Op-ed: Shortage of primary care threatens health care system

The following op-ed was published on March 13th, 2008 in the USA Today.

Crippling health care bills, long emergency room waits and the inability to find a primary care physician just scratch the surface of the problems that patients face daily.

Surveys suggest that health care is a top domestic priority in the presidential election, and there is no lack of ideas on how to fix our system. Republicans favor using market forces and increasing the burden of health care costs on patients. Democrats, however, focus on covering the uninsured. Sadly, the candidates are missing the bigger picture. We need to address the fundamental issue at the root of our problems: the primary care shortage.

Primary care should be the backbone of any health care system. Countries with appropriate primary care resources score highly when it comes to health outcomes and cost. The United States takes the opposite approach by emphasizing the specialist rather than the primary care physician.

Fragmented care

A recent study from The New England Journal of Medicine analyzed the providers who treat Medicare beneficiaries. The startling finding was that the average Medicare patient saw a total of seven doctors “” two primary care physicians and five specialists “” in a given year. Contrary to popular belief, the more physicians taking care of you does not guarantee better care. In fact, studies show that increasing fragmentation of care results in a corresponding rise in cost and medical errors.

How did we let primary care slip so far? The key is how doctors are paid. Known as “fee for service,” most physicians are paid whenever they perform a medical service. The more a physician does, regardless of quality or outcome, the better he’s reimbursed. Moreover, the amount a physician receives is heavily skewed toward medical or surgical procedures. A specialist who performs a procedure in a 30-minute visit can be paid three times more than a primary care physician using that same 30 minutes to discuss a patient’s hypertension, diabetes or heart disease. Combine this fact with annual government threats to indiscriminately cut reimbursements despite rising office and malpractice costs, physicians are faced with no choice but to increase quantity to maintain financial viability.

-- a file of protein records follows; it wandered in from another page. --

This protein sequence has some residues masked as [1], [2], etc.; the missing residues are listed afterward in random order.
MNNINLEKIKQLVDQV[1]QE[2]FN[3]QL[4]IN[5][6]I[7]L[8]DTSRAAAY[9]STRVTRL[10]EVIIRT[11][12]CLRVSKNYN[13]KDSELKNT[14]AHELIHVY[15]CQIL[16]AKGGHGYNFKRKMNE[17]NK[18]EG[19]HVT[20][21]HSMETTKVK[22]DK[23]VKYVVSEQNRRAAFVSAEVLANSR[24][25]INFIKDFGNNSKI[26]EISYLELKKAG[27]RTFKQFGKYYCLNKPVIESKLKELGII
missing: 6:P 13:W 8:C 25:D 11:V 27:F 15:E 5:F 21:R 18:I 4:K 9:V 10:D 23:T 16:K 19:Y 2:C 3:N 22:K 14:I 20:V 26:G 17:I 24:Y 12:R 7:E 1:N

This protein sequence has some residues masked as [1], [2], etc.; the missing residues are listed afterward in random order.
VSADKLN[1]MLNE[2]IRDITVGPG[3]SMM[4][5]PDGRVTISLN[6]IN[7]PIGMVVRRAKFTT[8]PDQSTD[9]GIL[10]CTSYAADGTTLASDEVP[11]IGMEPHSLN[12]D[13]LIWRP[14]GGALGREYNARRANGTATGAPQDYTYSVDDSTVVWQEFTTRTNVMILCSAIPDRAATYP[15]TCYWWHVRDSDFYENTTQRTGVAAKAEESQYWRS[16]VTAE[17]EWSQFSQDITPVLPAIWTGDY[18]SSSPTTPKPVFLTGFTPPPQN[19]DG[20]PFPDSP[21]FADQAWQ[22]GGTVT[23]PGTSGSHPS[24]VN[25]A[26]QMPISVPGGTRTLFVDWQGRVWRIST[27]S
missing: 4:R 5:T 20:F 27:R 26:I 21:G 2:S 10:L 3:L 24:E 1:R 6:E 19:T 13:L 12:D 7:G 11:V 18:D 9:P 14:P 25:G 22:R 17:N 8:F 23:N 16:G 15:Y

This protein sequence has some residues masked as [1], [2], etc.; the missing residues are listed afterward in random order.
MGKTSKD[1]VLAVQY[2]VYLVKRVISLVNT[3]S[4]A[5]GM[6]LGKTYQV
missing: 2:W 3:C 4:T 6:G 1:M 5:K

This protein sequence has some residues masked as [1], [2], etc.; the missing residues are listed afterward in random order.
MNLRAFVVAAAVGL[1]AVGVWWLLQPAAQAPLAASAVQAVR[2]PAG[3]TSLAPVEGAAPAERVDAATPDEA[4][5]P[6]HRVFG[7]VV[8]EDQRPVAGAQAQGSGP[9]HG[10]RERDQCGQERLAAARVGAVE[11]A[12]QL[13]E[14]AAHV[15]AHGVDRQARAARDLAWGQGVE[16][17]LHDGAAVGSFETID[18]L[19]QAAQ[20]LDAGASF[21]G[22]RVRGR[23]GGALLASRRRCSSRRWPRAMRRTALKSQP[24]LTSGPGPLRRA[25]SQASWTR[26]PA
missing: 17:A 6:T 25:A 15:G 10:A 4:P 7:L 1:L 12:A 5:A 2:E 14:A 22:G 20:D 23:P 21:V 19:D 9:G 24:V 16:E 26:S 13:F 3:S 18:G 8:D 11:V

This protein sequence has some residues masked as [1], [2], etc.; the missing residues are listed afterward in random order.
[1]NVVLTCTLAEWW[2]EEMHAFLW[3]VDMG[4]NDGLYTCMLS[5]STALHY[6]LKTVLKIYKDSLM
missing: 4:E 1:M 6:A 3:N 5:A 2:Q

Driven from the field

Primary care physicians who refuse to compromise quality are either driven out of business or to cash-only concierge practices, further contributing to primary care’s decline.

Medical students are not blind to this scenario. They see how heavily the reimbursement deck is stacked against primary care. Whether they opt to become a specialist or a primary care physician, they graduate with the same $140,000 of medical school debt. The recent numbers show that since 1997, newly graduated U.S. medical students who choose primary care as a career have declined by 50%. This trend results in emergency rooms being overwhelmed with patients without regular doctors.

Furthermore, if the Democrats’ universal health care proposals come to fruition, the primary care system will be inundated with at least 45 million newly insured patients. As Massachusetts is finding out in its pioneering attempt to provide universal coverage, our system is not ready for this burden. Universal coverage is useless without primary care access.

How do we fix this problem?

It starts with reforming the physician reimbursement system. Remove the pressure for primary care physicians to squeeze in more patients per hour, and reward them for spending time with patients, optimally managing their diseases and practicing evidence-based medicine. Make primary care more attractive to medical students by forgiving student loans for those who choose primary care as a career and reconciling the marked disparity between specialist and primary care physician salaries.

We are at a point where primary care is needed more than ever. Within a few years, the first wave of the 76 million Baby Boomers will become eligible for Medicare. Patients older than 85, who are in the most need of chronic care, will rise by 50% this decade.

Who will be there to treat them?